In almost all of the Spotlight Interviews we've conducted, a consistent theme emerges – beginning your day with a morning surf has profound positive effects on both your mental and physical well-being. The benefits go beyond mere placebo, and in this article we explore 8 reasons you should start your day with a dawn patrol surf. We even get a little scientific too drawing in articles and studies from some top doctors and neuroscientists.
1. Morning Sun Exposure
Getting regular sunlight in your eyes first thing in the morning has a remarkable impact on your mood, focus, and overall sleep quality. Research shows that viewing sunlight within an hour or two upon waking up can increase your body’s cortisol levels by 50%. Cortisol, a hormone crucial for wakefulness, immune system function, learning consolidation, and brain health, plays a key role in enhancing your well-being.¹
2. Spending Time In Nature
Spending time in nature is a proven method for combating mental fatigue and replenishing your ability to focus.²
3. Cold Water Exposure
Immersing yourself in cold water triggers the release of dopamine, epinephrine, and norepinephrine in your nervous system, which can significantly boost alertness, motivation, and focus.³
Surfing and being in the ocean are an excellent meditative practice. It connects you with nature, eliminates distractions, and allows your mind to relax. Daily meditation has been shown to enhance attention, memory, mood, and emotional regulation.⁴
While exercise is known to be beneficial for your physical health, it also plays a crucial role in stress reduction. Surfing, as a low-impact exercise that engages your entire body, can elevate your cortisol levels which helps regulate your body's stress response.⁵
6. Rest (cognitive and emotional rest)
Just as your body needs rest, your brain requires downtime. Surfing provides an ideal activity for giving your mind a break and leaving you feeling refreshed. It disconnects you from screens and places you in a natural setting known to reduce stress. Surfing demands complete coordination and focus on your body and the present surroundings, making it a good tool to take your mind off the stresses of the day.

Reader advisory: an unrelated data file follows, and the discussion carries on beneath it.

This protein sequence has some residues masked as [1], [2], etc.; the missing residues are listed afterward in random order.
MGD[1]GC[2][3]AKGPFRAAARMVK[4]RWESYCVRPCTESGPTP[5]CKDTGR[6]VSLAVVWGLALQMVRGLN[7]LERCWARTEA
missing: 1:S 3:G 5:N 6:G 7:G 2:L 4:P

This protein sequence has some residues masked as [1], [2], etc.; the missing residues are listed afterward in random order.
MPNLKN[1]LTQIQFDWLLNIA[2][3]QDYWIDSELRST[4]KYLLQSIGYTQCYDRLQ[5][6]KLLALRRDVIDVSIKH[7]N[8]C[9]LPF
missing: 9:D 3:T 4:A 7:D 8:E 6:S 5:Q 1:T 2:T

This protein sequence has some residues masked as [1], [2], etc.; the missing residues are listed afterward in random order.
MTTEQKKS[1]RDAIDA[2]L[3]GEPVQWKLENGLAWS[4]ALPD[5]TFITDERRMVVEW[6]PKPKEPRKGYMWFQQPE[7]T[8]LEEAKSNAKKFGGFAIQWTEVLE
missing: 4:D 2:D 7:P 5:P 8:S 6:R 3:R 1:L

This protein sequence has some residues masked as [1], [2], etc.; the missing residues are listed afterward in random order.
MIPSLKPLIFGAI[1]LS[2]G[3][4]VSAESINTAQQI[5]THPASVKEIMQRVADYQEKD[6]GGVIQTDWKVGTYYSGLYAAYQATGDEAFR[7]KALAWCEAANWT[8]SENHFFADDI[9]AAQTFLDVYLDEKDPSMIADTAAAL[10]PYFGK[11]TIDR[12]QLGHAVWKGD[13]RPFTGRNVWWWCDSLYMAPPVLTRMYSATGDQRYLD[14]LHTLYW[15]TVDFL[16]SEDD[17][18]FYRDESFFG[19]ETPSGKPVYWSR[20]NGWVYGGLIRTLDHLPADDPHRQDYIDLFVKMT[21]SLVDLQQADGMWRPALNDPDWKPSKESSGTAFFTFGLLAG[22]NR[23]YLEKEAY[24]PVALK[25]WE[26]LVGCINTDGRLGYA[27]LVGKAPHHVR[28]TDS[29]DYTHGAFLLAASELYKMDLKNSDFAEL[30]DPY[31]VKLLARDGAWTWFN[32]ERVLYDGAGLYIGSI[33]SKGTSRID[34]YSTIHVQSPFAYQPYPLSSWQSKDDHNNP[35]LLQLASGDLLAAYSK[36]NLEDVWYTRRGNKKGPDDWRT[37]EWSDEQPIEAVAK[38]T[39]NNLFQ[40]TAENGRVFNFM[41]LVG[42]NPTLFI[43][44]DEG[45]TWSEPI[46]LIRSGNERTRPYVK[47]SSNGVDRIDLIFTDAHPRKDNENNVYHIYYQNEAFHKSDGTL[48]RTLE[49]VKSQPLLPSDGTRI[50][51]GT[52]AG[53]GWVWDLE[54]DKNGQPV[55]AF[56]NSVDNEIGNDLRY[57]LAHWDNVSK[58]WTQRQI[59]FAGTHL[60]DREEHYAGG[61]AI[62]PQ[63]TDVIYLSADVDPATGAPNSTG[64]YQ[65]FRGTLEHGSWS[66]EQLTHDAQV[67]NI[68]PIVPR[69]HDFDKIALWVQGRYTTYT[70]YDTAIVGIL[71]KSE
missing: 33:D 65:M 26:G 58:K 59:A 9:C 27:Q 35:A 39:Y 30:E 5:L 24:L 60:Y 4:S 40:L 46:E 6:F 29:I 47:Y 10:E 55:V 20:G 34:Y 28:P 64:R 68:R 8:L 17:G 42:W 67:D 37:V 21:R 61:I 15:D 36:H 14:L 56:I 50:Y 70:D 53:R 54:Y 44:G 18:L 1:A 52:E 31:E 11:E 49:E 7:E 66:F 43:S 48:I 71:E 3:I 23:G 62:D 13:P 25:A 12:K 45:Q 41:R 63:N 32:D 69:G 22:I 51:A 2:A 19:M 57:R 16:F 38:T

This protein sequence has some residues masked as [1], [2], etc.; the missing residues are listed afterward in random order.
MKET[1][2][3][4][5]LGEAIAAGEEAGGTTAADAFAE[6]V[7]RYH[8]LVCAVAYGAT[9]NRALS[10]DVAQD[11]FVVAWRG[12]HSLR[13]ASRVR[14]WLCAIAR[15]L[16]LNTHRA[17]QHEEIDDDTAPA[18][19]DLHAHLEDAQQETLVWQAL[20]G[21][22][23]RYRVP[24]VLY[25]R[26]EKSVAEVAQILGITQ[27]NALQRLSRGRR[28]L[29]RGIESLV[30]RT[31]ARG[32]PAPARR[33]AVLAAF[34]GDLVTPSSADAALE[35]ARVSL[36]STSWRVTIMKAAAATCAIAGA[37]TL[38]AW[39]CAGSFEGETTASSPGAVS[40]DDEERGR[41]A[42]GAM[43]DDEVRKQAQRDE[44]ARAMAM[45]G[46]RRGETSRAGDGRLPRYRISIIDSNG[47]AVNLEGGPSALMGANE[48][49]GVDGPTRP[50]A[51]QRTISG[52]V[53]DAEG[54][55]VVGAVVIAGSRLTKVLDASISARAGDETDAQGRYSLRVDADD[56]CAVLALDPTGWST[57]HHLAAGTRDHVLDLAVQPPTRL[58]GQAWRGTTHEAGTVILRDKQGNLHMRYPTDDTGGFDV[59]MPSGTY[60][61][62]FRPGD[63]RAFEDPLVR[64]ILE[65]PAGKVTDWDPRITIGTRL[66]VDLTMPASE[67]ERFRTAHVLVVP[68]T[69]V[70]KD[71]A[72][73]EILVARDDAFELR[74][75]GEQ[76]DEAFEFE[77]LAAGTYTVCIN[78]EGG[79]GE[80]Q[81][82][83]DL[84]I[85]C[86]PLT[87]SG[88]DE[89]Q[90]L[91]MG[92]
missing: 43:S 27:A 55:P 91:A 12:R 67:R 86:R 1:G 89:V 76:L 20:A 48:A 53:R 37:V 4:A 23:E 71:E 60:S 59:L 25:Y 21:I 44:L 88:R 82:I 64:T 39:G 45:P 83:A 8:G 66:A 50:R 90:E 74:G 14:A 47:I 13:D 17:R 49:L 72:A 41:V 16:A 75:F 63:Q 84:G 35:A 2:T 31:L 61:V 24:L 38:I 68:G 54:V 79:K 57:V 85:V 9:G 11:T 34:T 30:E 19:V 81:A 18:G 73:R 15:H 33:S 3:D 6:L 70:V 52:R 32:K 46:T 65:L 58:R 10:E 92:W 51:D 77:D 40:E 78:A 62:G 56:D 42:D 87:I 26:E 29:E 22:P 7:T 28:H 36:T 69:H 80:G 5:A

7. Social Connection
Starting your day with social connection can have a powerful impact on your mood, well-being, and mindset. By promoting the release of feel-good hormones, reducing stress, improving cognitive function, and promoting healthy behaviors, social connection can help you to feel more positive and energized throughout the day. Research also suggests that people with strong social support are more resilient in the face of stress. Surfing is a great way to connect with friends and meet new people out in the lineup.⁶
8. Negative Ions
Did you know that the beach is rich in negative ions? Despite their name, these ions have a positive impact on our health. Negative ions are oxygen molecules with an extra negatively charged electron created by water, air, sunlight and the Earth's natural radiation. Here are a few benefits of negative ions;
a) They increase serotonin release, alleviating depression, stress, and boosting energy.
b) They purify the air by attaching to positively charged electrons in bacteria, viruses, dust, pollen, mold spores, pet dander, and cigarette smoke.
c) They enhance oxygen flow to the brain, resulting in increased alertness, reduced drowsiness, and improved mental acuity.⁷
So next time you set your alarm for a dawn patrol surf, don't hit that snooze! Get out there and surf, you wont regret it - and your mind and body will be better for it!
- Using Light for Health - Andrew Huberman PhD, 2023
- Associations between Nature Exposure and Health: A Review of the Evidence, 2021
- The Science & Use of Cold Exposure for Health & Performance, Andrew Huberman PhD, 2022
- Behavioural Brain Research, 2019
- Using Cortisol & Adrenaline to Boost Our Energy & Immune System, Andrew Huberman PhD, 2021
- Science of Social Bonding in Family, Friendship & Romantic Love, Andrew Huberman PhD, 2021
- Beach State of Mind: Dr Heidi Hanna on Good Morning San Diego, Heidi Hanna PhD, 2018